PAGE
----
Look in the CLC part II believe lays out the minimum standards which is actually pretty good. Do your home work you do have the right to refuse as an employee. Any company that wouldn't back you up for OH&S violations isn't worth working for.

 

Sean

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Actually we turned down several jobs because of what the living conditions going to be in camp this past summer

 

Look in the CLC part II believe lays out the minimum standards which is actually pretty good. Do your home work you do have the right to refuse as an employee. Any company that wouldn't back you up for OH&S violations isn't worth working for.

 

Sean

 

The only definition in CARS of "suitable accommodation" I have seen is = "suitable accommodation" - means a single-occupancy bedroom that is subject to a minimal level of noise, is well ventilated and has facilities to control the levels of temperature and light or, where such a bedroom is not available, an accommodation that is suitable for the site and season, is subject to a minimal level of noise and provides adequate comfort and protection from the elements;

 

The underlining is mine and it seems to me that leaves a lot of wriggle room - if the site & season is a wilderness lake in the summer then the traditional tent with a wood floor, screen windows and an air-tight stove could easily be deemed adequate. It doesn't mention a beer fridge, electricity and wifi! :o

 

I took a look at the Canadian Labour Code Part 2, and I am not sure which part you are referring to that speaks to accommodation standards?

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The only definition in CARS of "suitable accommodation" I have seen is = "suitable accommodation" - means a single-occupancy bedroom that is subject to a minimal level of noise, is well ventilated and has facilities to control the levels of temperature and light or, where such a bedroom is not available, an accommodation that is suitable for the site and season, is subject to a minimal level of noise and provides adequate comfort and protection from the elements;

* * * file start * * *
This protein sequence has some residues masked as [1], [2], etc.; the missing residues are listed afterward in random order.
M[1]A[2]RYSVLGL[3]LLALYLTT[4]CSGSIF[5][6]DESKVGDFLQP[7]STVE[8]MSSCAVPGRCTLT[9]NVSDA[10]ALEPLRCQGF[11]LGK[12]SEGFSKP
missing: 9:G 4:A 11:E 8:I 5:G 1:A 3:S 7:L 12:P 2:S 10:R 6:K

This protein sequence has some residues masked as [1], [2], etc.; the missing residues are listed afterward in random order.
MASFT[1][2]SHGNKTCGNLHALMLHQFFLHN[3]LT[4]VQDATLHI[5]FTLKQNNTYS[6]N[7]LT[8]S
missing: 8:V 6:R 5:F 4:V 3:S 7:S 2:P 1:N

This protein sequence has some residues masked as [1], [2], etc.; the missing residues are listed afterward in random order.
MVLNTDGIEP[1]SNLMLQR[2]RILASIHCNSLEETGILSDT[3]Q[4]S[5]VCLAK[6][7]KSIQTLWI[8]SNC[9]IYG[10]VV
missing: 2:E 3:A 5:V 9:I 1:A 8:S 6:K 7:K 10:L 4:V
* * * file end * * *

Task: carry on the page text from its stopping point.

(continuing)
The underlining is mine and it seems to me that leaves a lot of wriggle room - if the site & season is a wilderness lake in the summer then the traditional tent with a wood floor, screen windows and an air-tight stove could easily be deemed adequate. It doesn't mention a beer fridge, electricity and wifi! :o

 

I took a look at the Canadian Labour Code Part 2, and I am not sure which part you are referring to that speaks to accommodation standards?

 

Sorry I double checked it's actually in the Canadian OHS regulation Part IX http://laws-lois.justice.gc.ca/eng/regulations/SOR-86-304/page-35.html#h-96

 

Brain wasn't working last night... If you actually read it most if not all hangers and offices need renovations..... Never mind the drill and tree planting camps

 

Sean

 

 

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P5, aside from the 'critical mass' question, how much consideration have you given to the usual sad reality that, when you get those folks off 'one-on-one,' they'll as often as not be telling you what they think you want to hear. I believe Dick's post has a lot of merit and the more rabid anti-operator types could almost certainly benefit from considering his thinking. B)

 

 

I beg to differ, I think people are more inclined to go with the flow and agree to or bend to the wishes of the group or conform. My experience has been that 'one on one' in person and you can get a better understanding of what the person thinks or believes. This is what the asch conformity experiment demonstrates as well as other psycholgical/ social and group studies.

 

I think Dicks post has alot of Merit, howevere having only worked for a few companies vs say more that 10 that provides a greater test sample from which observations can be made and hypothesis fomulated it represents a more constrained view. Although his position is informed it does not take into account the broader spectrum required for critical analysis. When you combine the opinions of many including the aformentiond above with exclusion of the matters contained in the first paragraph of this post only then can a close to accurate overview of the current industry be painted, difficulties discovered solutions found and conclusions reached.

 

There is undoubtedly some truley great companies to work for, where mgmt is superb, and the work experience is great! There is however room for improvement industry wide and the mechanism to move positive development/change of matters that concern crews will never be and over riding priority of HAC . So if its not the first concern its a non starter.

 

On the otherside of the coin to suggest that there is nothing wrong and all is fine and couldn't be better amounts basically to willfull blindness or broderline disengenous thinking.

 

I have always believed that its going to be hard struggle for this industry to inspire change from within. But I remain not without hope, perhaps only out of stubbornness.

 

P5

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"I don't quite see it. The system doesn't seem to be falling apart. When the need is great enough, the people will put their foot down. It's basic human behaviour, and happens in any social, economic, or political context. The will of the people can change the world. If nothing happens, then that means the collective will of the people just isn't quite there in order to effect change."

 

PROactive vs. REactive

 

I guess it's better to wait for everything to fall apart before anyone tries to make improvements?